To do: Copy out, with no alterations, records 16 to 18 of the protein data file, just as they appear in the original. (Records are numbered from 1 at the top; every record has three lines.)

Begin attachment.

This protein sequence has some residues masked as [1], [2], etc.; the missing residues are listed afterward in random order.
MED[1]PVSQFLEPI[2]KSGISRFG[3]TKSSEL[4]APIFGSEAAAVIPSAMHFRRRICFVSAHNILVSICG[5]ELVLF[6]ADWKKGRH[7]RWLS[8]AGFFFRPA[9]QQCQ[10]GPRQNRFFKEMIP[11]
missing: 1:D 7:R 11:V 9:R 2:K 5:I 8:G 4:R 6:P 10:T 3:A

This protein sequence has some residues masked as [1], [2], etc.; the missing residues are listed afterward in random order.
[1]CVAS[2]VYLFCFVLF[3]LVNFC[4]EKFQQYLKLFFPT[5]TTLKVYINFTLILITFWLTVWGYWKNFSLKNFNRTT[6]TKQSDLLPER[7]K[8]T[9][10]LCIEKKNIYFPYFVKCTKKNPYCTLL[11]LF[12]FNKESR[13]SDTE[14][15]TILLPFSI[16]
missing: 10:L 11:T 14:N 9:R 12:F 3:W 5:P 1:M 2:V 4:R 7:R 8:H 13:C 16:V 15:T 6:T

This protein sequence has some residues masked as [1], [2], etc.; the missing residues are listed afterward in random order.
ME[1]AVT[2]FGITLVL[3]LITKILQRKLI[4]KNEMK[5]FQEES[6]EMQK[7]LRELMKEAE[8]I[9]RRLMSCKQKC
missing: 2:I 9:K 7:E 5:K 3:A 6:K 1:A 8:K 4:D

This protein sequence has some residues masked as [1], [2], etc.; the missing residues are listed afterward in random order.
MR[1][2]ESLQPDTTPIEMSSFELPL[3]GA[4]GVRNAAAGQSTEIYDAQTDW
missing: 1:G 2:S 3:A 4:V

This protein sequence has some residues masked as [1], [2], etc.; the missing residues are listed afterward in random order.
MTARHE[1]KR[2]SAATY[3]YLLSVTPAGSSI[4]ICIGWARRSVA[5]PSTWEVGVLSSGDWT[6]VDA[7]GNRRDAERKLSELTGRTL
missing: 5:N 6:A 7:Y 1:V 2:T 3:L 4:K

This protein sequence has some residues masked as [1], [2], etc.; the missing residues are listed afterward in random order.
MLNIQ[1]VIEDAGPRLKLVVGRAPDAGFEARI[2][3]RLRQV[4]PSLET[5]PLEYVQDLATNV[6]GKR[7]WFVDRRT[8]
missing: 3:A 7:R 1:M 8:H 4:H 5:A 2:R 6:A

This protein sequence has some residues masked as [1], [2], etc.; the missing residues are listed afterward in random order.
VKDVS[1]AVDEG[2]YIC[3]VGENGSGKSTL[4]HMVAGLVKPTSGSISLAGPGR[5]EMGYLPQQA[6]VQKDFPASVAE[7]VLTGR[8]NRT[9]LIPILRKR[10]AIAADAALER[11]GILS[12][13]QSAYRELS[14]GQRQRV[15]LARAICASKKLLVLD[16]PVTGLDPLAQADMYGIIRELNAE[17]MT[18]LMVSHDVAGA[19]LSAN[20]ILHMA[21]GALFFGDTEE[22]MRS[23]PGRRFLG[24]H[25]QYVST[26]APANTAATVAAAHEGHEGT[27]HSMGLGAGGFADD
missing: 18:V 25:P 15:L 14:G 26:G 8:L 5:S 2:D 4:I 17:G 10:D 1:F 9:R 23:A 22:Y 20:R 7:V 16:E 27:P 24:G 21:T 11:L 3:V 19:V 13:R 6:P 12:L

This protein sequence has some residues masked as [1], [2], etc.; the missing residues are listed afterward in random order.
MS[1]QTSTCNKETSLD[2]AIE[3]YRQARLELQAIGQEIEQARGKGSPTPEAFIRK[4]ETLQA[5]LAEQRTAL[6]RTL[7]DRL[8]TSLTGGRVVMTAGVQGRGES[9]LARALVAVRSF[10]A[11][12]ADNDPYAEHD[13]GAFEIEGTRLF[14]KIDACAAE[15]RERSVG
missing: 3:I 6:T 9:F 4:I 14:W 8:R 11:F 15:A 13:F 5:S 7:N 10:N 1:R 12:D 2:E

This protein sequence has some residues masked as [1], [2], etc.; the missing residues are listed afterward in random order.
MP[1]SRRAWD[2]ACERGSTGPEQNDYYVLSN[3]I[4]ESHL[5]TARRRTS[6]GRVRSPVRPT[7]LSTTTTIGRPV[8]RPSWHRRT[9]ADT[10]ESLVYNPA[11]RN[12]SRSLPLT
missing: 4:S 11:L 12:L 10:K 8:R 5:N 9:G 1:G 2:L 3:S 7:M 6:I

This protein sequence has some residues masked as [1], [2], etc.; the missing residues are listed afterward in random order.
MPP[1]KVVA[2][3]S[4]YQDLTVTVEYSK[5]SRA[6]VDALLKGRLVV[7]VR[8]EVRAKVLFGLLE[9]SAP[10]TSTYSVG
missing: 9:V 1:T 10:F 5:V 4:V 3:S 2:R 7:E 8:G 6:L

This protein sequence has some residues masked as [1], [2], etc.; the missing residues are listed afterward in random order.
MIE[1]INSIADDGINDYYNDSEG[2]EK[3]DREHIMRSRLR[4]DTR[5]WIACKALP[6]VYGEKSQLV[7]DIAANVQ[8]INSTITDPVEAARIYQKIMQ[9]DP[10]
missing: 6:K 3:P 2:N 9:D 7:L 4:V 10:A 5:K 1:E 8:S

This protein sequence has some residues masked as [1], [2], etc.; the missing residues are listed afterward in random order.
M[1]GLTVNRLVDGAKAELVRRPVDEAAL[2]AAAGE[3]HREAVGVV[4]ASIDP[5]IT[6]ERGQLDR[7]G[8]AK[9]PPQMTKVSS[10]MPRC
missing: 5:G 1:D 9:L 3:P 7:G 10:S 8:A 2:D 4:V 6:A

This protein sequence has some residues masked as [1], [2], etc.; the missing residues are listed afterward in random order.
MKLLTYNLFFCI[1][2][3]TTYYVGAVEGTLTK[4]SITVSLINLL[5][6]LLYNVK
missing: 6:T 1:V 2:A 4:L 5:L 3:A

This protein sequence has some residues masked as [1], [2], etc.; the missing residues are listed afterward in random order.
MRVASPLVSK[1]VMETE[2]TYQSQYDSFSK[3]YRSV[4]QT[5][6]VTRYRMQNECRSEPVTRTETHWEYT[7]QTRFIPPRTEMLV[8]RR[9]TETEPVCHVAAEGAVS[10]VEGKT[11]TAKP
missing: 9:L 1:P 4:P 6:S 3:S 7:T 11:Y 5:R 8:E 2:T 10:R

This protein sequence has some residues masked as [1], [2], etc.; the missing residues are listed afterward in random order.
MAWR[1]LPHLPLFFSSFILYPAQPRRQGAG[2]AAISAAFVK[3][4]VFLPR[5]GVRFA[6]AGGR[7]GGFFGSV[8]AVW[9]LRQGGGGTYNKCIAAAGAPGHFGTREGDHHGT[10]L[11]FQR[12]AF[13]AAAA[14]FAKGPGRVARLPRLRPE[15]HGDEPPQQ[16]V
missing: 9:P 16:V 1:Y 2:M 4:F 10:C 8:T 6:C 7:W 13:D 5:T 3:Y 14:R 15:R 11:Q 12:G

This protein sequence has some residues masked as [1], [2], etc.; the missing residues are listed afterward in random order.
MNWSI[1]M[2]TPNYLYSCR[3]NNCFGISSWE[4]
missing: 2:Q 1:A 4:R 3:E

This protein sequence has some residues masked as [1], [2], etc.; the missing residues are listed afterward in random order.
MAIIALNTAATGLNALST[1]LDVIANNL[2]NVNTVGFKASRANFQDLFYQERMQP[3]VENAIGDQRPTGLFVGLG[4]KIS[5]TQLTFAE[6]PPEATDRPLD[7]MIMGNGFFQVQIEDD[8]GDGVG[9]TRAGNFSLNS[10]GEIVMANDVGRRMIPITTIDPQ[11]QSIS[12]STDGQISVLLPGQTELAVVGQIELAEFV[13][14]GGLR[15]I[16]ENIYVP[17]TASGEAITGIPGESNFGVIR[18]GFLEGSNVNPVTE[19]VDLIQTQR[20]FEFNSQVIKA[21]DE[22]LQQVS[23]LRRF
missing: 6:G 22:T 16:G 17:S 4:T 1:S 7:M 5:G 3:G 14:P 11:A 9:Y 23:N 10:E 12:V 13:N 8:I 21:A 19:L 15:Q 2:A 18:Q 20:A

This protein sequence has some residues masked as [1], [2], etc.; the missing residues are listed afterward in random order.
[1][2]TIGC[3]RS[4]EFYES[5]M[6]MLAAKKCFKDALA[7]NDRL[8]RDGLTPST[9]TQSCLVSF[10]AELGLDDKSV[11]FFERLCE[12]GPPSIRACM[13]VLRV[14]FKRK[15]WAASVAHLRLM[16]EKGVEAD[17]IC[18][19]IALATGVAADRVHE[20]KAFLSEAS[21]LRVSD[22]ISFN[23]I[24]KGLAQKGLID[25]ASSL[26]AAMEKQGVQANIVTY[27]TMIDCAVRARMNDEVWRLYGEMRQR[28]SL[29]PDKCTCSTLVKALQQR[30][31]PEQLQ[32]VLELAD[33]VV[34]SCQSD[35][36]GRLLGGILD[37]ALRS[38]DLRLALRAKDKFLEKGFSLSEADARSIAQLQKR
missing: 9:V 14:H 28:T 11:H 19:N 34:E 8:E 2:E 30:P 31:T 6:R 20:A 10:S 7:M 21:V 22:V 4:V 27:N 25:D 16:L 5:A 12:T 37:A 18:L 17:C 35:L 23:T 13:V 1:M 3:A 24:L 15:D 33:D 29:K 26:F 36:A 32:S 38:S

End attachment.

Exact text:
This protein sequence has some residues masked as [1], [2], etc.; the missing residues are listed afterward in random order.
MNWSI[1]M[2]TPNYLYSCR[3]NNCFGISSWE[4]
missing: 2:Q 1:A 4:R 3:E

This protein sequence has some residues masked as [1], [2], etc.; the missing residues are listed afterward in random order.
MAIIALNTAATGLNALST[1]LDVIANNL[2]NVNTVGFKASRANFQDLFYQERMQP[3]VENAIGDQRPTGLFVGLG[4]KIS[5]TQLTFAE[6]PPEATDRPLD[7]MIMGNGFFQVQIEDD[8]GDGVG[9]TRAGNFSLNS[10]GEIVMANDVGRRMIPITTIDPQ[11]QSIS[12]STDGQISVLLPGQTELAVVGQIELAEFV[13][14]GGLR[15]I[16]ENIYVP[17]TASGEAITGIPGESNFGVIR[18]GFLEGSNVNPVTE[19]VDLIQTQR[20]FEFNSQVIKA[21]DE[22]LQQVS[23]LRRF
missing: 6:G 22:T 16:G 17:S 4:T 1:S 7:M 5:G 3:G 14:P 11:A 9:Y 23:N 10:E 12:V 13:N 8:I 21:A 19:L 15:Q 2:A 18:Q 20:A

This protein sequence has some residues masked as [1], [2], etc.; the missing residues are listed afterward in random order.
[1][2]TIGC[3]RS[4]EFYES[5]M[6]MLAAKKCFKDALA[7]NDRL[8]RDGLTPST[9]TQSCLVSF[10]AELGLDDKSV[11]FFERLCE[12]GPPSIRACM[13]VLRV[14]FKRK[15]WAASVAHLRLM[16]EKGVEAD[17]IC[18][19]IALATGVAADRVHE[20]KAFLSEAS[21]LRVSD[22]ISFN[23]I[24]KGLAQKGLID[25]ASSL[26]AAMEKQGVQANIVTY[27]TMIDCAVRARMNDEVWRLYGEMRQR[28]SL[29]PDKCTCSTLVKALQQR[30][31]PEQLQ[32]VLELAD[33]VV[34]SCQSD[35][36]GRLLGGILD[37]ALRS[38]DLRLALRAKDKFLEKGFSLSEADARSIAQLQKR
missing: 9:V 14:H 28:T 11:H 19:N 34:E 8:E 2:E 30:P 31:T 6:R 20:A 10:S 7:M 21:V 22:V 4:V 27:N 25:D 16:L 5:A 12:T 37:A 18:L 17:C 35:L 23:T 13:V 1:M 3:A 24:L 15:D 33:D 29:K 26:F 36:A 32:S 38:S